Allow me an example of a deal that might happen in January. I am a manager of a Championship club who desperately need a right-back because our regular right-back has been sold to Bolton. Burton Albion are willing to sell me their 25-year-old right-back who I have been scouting for a couple of months, but he would cost £200,000 up front, and would want a 4-year contract worth £7,500 per week. He is out of contract in the summer but won't sign an extension with Burton. Manchester City are willing to loan me an equally able 19-year-old right-back, who is earning £15,000 a week for them, but they would cover 75% of the wages while he was with my club, so my club's outlay would be £3,750 per week. Its easy to see why you'd plump for the loan player, even if it means the Burton player goes elsewhere - there will be other, and far more right-backs available in the summer, as other contracts will expire (Bolton's original right-back, for example, may be looking for a move) and there'll be a little more in the club's coffers to cover the wages because there's been less paid out before.
The crux of this is that in the January transfer window, the players who are available on loan in January represent a relatively small pool of the total players who may be available in the summer. It is rare that players transferring in January are the best players; more that the clubs who are signing them have painted themselves into something of a corner. There is no stigma to having loan players at your club, and there's no point in signing players permanently in January if you don't 'need' to. Liverpool have needed a forward all season - in comes Daniel Sturridge. Chelsea, knowing that was going to happen, knew they would need a starting striker, in comes Demba Ba. Newcastle, in losing Ba, seem to be looking to a second-choice striker in France - Loik Remy. There the chain should end.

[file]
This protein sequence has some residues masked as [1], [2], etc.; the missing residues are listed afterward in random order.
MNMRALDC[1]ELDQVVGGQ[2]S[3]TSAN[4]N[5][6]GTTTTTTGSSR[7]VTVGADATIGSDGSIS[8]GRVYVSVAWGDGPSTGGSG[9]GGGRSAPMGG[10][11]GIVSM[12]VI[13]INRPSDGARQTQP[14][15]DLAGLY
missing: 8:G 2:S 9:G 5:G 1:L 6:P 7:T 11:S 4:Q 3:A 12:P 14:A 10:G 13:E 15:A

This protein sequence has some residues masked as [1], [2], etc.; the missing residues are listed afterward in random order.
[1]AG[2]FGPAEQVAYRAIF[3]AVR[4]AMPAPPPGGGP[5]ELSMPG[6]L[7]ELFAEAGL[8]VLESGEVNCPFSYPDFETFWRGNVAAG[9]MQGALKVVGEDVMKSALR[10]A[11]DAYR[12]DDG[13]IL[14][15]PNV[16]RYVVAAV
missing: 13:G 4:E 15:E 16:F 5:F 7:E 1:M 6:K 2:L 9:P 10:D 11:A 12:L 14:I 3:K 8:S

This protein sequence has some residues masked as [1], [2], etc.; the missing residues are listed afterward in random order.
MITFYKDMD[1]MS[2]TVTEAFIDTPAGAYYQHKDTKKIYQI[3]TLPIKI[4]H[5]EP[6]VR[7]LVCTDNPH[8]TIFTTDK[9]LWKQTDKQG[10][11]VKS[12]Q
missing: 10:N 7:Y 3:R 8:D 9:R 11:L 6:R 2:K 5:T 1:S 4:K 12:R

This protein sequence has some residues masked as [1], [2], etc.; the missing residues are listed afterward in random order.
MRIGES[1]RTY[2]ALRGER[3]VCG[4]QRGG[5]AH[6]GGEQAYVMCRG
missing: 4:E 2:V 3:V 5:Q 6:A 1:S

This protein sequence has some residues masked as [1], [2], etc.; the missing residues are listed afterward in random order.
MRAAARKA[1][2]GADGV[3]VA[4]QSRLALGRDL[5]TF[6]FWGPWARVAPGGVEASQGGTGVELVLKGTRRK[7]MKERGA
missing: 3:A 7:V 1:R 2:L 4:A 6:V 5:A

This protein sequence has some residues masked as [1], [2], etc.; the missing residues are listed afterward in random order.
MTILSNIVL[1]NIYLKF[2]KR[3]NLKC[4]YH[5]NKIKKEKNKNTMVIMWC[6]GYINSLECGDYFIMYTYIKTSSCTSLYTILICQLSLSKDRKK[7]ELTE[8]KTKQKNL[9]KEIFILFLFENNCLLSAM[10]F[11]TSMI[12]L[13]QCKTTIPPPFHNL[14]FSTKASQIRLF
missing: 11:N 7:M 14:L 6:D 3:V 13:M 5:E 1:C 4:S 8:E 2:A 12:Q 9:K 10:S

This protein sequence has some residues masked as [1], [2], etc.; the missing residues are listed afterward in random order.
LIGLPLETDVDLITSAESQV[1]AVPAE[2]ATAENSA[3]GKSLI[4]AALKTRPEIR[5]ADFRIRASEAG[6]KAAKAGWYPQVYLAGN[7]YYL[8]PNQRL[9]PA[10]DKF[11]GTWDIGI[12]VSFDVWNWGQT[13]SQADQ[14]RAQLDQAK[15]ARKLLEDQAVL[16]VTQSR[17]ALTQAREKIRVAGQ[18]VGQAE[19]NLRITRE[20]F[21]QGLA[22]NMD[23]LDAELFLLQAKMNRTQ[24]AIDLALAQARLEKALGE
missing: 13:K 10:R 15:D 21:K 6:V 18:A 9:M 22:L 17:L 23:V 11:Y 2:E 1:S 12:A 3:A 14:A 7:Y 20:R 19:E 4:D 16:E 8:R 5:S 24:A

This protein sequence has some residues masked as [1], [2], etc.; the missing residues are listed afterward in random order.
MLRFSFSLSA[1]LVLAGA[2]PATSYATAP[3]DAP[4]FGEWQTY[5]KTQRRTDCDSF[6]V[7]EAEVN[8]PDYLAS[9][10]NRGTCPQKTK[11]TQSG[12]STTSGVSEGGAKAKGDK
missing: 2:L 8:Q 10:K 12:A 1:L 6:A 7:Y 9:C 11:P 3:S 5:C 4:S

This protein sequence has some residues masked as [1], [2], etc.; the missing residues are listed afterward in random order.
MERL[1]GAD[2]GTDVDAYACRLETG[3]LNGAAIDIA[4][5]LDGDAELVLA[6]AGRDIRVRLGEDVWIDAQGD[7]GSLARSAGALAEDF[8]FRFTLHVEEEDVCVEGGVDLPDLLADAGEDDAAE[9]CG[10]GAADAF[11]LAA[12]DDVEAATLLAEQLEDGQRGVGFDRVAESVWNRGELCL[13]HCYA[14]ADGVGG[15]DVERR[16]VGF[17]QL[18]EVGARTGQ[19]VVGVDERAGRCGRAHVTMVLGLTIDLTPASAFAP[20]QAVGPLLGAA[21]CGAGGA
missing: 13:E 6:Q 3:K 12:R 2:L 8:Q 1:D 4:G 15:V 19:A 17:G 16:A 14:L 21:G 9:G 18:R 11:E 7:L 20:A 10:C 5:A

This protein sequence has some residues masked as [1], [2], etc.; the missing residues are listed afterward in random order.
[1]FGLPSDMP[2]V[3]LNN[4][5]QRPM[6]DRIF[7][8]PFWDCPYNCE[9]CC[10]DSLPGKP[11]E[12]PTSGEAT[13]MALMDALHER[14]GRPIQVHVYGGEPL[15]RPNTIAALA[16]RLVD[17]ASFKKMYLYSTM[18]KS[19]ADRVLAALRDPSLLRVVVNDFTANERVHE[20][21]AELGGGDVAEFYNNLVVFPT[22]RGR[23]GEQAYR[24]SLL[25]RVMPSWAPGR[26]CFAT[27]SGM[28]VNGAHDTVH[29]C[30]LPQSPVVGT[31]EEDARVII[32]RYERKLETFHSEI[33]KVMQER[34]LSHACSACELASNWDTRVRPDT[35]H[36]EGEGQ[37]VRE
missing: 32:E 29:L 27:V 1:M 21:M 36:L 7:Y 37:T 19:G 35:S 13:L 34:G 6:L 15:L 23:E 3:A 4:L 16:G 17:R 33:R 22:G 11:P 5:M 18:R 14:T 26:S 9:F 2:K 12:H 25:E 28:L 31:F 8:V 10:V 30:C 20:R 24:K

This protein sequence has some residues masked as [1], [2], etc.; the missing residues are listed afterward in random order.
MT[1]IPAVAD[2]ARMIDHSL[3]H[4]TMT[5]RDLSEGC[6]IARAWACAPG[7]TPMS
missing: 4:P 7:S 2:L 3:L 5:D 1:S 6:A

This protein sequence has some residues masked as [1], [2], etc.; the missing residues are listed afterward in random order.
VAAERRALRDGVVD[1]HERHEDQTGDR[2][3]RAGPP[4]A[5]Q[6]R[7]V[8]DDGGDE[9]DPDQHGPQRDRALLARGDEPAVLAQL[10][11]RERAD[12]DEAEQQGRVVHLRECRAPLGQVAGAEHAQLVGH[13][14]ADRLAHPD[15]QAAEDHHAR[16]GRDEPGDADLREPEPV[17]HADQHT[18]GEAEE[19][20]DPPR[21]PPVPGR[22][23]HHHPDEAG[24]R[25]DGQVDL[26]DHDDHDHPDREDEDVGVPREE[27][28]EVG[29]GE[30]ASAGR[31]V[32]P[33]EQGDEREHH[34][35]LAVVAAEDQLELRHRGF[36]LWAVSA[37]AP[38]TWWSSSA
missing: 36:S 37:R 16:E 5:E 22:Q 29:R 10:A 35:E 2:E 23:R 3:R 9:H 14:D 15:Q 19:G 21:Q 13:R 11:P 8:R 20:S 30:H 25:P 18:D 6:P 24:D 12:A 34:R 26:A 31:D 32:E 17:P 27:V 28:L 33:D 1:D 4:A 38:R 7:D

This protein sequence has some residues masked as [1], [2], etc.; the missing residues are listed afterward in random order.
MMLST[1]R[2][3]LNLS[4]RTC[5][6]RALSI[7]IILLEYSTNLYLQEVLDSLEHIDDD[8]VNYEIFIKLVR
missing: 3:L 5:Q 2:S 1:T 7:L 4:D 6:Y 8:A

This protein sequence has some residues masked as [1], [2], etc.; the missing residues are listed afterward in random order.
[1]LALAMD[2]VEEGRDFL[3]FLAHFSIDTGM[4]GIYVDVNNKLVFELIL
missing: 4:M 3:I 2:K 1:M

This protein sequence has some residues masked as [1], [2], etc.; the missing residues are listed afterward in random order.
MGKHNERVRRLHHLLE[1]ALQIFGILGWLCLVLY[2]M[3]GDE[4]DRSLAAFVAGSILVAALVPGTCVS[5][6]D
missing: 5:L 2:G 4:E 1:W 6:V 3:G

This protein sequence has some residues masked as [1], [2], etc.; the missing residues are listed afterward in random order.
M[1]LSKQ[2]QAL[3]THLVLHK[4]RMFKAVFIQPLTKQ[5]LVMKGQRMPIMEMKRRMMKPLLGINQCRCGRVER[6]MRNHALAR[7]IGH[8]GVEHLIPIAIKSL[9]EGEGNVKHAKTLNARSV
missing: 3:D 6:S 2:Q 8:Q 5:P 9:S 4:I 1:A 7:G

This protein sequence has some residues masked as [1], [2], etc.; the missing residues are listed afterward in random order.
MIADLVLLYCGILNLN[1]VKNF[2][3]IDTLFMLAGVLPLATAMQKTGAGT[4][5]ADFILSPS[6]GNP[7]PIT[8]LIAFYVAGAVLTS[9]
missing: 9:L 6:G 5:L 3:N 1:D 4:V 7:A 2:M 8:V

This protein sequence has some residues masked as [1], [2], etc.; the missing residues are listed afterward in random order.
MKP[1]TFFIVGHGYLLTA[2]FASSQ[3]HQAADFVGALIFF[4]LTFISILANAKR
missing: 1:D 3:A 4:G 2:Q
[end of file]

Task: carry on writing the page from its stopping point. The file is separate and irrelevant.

Behind all this is bubbling the fact that I am a Huddersfield Town fan. I want them to perform well, though times are rough at the moment (10 winless games and a 6-1 tonking at Leicester last time out). If there are arrivals at the club in January, I expect them to be on loan, or if they are signed permanently, for pretty low fees. There may have been £8,000,000 coming in from the sale of Jordan Rhodes (which is looking better and better value for Huddersfield by the day) but that would help to balance the books for a couple of years in terms of wages - there's no point in the club agreeing to pay wages at Championship level (which would have to be the case) in the long-term, when the battle is to remain in the Championship; if that battle is lost, the additional wages would cripple the club. I trust Dean Hoyle not to take that kind of gamble - thus, any incomings will be at least balanced with out-goings.
Further to this, I honestly believe we're working towards the end of the transfer fee. We are approaching a time when the only figure is 'compensation' - so young players when being signed still fetch a fee of some kind, or 'big' players who are breaking a contract are covered, too. As I say, the bottom two divisions of the Football League operate practically that way anyway already and I fully expect the January window will serve to illustrate this.